Have you ever done keyword research for a blog post and experienced no resulting organic traffic? You may be thinking, “What happened? The terms I optimized for had search volume. Why am I not getting a piece of that?”
Welcome to the club.
Credibility is a major obstacle for blog posts. Search engines want to rank the most credible, comprehensive resource for a given keyword term. Most blog posts don’t have what it takes to be “most credible.” A blog post can gain credibility and ranking as it picks up links, either naturally or through deliberate linkbuilding efforts, but this is more commonly seen with evergreen content than with blog content. Bloggers typically aren’t linkbuilding.
Competition is another reason for the difficulty in getting organic traffic from blog posts. Google’s keyword tool , used by many bloggers, does not display all of the terms that people search for, nor does it display terms with small levels of search volume. Because of this, many bloggers in the same niche research and optimize using the same limited set of keyword terms and make it nearly impossible for newcomers to rank without a lot of SEO work. It’s hard for some to accept this idea that Google’s keyword volume tool is actually setting a post up for organic failure.
As a hypothetical example, suppose I write a blog post about keyword research methods (how apropos). I do a little bit of research using Google’s Keyword Tool and find that “how to do keyword research” gets 320 global monthly searches.
I convince myself that the term is within reach. 320 isn’t a very high number after all. So I title my post “How To Do Keyword Research,” and interlace those words and phrases throughout the body of the content and press “Publish.” A couple of days later, the blog post is ranking on page 6 and gets no organic traffic except for the occasional hit from a bizarre semi-relevant phrase. Failure.
What I didn’t realize when I published the post is that the competition level for a term like “how to do keyword research” is high enough to keep my new blog post from getting anywhere near the first page.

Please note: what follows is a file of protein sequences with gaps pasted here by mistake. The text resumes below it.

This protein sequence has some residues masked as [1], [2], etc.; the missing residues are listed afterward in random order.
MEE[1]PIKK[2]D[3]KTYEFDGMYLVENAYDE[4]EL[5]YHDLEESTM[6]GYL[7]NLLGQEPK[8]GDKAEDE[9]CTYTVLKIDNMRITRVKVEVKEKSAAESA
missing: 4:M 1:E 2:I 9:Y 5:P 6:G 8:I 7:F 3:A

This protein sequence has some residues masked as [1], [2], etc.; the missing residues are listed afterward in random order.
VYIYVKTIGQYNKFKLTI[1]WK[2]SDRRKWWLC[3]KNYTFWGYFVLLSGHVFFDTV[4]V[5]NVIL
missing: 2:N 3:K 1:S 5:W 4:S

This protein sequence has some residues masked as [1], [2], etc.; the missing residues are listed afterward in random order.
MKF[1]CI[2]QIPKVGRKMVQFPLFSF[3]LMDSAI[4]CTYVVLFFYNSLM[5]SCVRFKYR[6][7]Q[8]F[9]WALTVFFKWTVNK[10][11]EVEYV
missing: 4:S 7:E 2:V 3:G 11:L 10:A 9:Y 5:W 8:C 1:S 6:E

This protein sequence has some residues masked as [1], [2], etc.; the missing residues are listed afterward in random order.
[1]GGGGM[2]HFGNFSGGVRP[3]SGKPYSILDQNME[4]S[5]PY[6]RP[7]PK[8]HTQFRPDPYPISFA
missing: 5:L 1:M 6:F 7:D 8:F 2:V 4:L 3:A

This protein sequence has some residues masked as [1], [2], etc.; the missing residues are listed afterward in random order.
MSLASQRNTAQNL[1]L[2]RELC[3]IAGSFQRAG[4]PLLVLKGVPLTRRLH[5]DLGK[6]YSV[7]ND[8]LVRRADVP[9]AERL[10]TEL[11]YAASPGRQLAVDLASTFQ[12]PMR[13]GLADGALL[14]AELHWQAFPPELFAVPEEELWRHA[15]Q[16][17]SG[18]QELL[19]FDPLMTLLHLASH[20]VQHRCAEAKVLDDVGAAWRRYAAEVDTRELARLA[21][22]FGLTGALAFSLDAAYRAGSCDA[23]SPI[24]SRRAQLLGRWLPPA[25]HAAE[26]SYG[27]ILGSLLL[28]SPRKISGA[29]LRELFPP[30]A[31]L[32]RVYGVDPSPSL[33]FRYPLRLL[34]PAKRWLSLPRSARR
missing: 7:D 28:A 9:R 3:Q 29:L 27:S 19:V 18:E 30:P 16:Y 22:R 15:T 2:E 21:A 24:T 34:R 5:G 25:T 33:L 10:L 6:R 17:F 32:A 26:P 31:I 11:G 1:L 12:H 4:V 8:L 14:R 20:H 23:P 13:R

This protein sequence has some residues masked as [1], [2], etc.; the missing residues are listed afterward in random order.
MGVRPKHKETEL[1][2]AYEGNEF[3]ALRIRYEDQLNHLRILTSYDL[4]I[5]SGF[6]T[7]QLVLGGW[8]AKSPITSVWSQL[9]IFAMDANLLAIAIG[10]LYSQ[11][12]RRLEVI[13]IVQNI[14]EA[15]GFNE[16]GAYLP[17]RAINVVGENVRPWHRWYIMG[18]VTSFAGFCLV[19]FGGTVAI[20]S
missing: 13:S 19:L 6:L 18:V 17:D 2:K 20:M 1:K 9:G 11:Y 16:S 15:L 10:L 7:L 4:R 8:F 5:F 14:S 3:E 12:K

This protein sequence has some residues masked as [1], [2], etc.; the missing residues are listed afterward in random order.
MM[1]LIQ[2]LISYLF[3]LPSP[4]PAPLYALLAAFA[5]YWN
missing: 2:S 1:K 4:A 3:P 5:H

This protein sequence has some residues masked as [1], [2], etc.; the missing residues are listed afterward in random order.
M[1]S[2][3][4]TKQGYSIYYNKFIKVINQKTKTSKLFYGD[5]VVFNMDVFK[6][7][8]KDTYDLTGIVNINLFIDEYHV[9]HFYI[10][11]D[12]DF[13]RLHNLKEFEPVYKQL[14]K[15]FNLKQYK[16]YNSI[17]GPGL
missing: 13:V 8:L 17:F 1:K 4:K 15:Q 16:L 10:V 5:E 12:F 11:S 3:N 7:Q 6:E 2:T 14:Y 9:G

On the results page are several posts that have my exact term in the title. As a blogger, I know my niche well enough to know that several of these sites are far bigger and more credible than mine. (A few SEO-savvy bloggers will be able to verify their hunch by looking at backlinks, PageRank, etc). So if I want my blog post to rank well for this result and get any organic traffic, I’ll have to build my own links to the post and I just don’t have that kind of time. I barely had time to write this post! Alas!
If you’re a blogger who cares enough to do some keyword research for each post, but doesn’t want to build links, then consider trying what I’ve been testing for about the last month. It involves targeting under-the-radar keywords that are relevant and being searched, but are too low to register on most keyword tools.
The goal in being a guerrilla keyword researcher is to find the best “ultra long tail” terms, optimize the post, rank in the top spots automatically, and reap the traffic. As you get traffic, you’ll get more engagement, more natural links, and more site credibility, allowing you to rank for even more competitive keywords later. This approach works best if you have a blog with a little bit of PageRank. A PR1 or PR2 should be able to get a high ranking for guerrilla terms.
The basic steps to my blogging keyword research strategy (which I’ll explore in detail):
Whatever you write should be engaging, have a unifying theme, and a decent length. More is usually better for SEO, so try for at least 300+ words.
In the example, we identified “keyword research” to be the core term. In your case, there may be certain terms that are used interchangeably so you may have multiple possible core terms.